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Missing pet pigeon flies to school of young owner

CRITTER WATCH — Here's my favorite birding story of the day, courtesy of the Associated Press in Montana:

Everyone has heard of homing pigeons, but Montana fifth-grader Tara Atkins apparently has a “schooling pigeon.”

The pet bird named Foresta had disappeared Tuesday from Tara’s home in the Elkhorn Mountains near Montana City, but it was back in her arms Wednesday after it showed up at her school about 5 air miles away in Helena.

“This pigeon has never been to town before,” Atkins’ mother, Krys Holmes, said. “We got her as a baby, and she just hangs out at home.”

The bird caused a ruckus when it arrived at Central-Linc Elementary, first sitting on teacher Rob Freistadt’s head, the Independent Record reported.

Staff members and a police officer tried for an hour to corral the bird that Principal Vanessa Nasset said was just “sky-bombing everyone.”

Nasset asked Tara for help catching the bird after a parent remembered she had a pet pigeon.

Tara recognized Foresta by her distinct coloration and the blue band around her leg.

But as Tara tried to catch her pigeon, the school bell rang and students poured outside, delaying the capture again.

Fellow fifth-grader Owen Cleary finally caught the bird by throwing a blanket over it while it sat on his head.

Holmes said she doesn’t know how the bird ended up at her daughter’s school.

Video: Moose gives birth to twins in backyard

WILDLIFE WATCHING — “Only in Alaska,” says Levi Perry in posting a YouTube video of a cow moose giving birth to twins —  in the backyard of his girlfriend's home on the east-side of Anchorage.

The video captured Sunday by Victoria Hickey and Sarah Lochner recaps the birth of one calf and the loving attention of the mother to clean up the youngster. Minutes later you realize that while she was tending to the first-born, she was nonchalantly giving birth to the second calf.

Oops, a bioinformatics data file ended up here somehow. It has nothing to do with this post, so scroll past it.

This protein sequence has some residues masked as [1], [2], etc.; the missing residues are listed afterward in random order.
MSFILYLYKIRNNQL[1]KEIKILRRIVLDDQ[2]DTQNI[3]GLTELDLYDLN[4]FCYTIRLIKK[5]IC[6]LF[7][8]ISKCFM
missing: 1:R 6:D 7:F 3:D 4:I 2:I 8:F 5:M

It only takes minutes for her to get them looking clean. The little ones waste no time testing their legs and moving in for dinner.

Tiz the season of renewal! Wildlife watching at its best.

Critters provide Valentine’s Day inspiration

WILD LIFE – Blush if you must, but mating season is an exciting time to get out the binoculars.

Many eagles, owls, hawks and other large birds such as ravens and magpies are making whoopee in the skies and treetops of the Inland Northwest.

Golden eagles have been seen performing their swooping mating flights over the hills and cliffs above the cliffy shores of Lake Roosevelt.

Coyotes also have reason to howl as they pair up.

But while there are some similarities between human and critter behavior around Valentine’s Day, here’s a point at which men may want to stray:

When looking for mates, male meadow voles – grassland rodents that look like mice with short tails – listen for the pitter-patter of little feet.

Female voles are most receptive when males catch them hours after giving birth. New mammas will mate after about 5 minutes of courtship, compared with up to 90 minutes for other females.